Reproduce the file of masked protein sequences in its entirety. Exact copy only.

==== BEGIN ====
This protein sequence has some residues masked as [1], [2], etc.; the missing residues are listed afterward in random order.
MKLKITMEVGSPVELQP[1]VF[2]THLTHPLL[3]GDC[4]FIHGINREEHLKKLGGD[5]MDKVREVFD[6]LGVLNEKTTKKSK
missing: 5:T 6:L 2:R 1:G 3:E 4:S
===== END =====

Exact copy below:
This protein sequence has some residues masked as [1], [2], etc.; the missing residues are listed afterward in random order.
MKLKITMEVGSPVELQP[1]VF[2]THLTHPLL[3]GDC[4]FIHGINREEHLKKLGGD[5]MDKVREVFD[6]LGVLNEKTTKKSK
missing: 5:T 6:L 2:R 1:G 3:E 4:S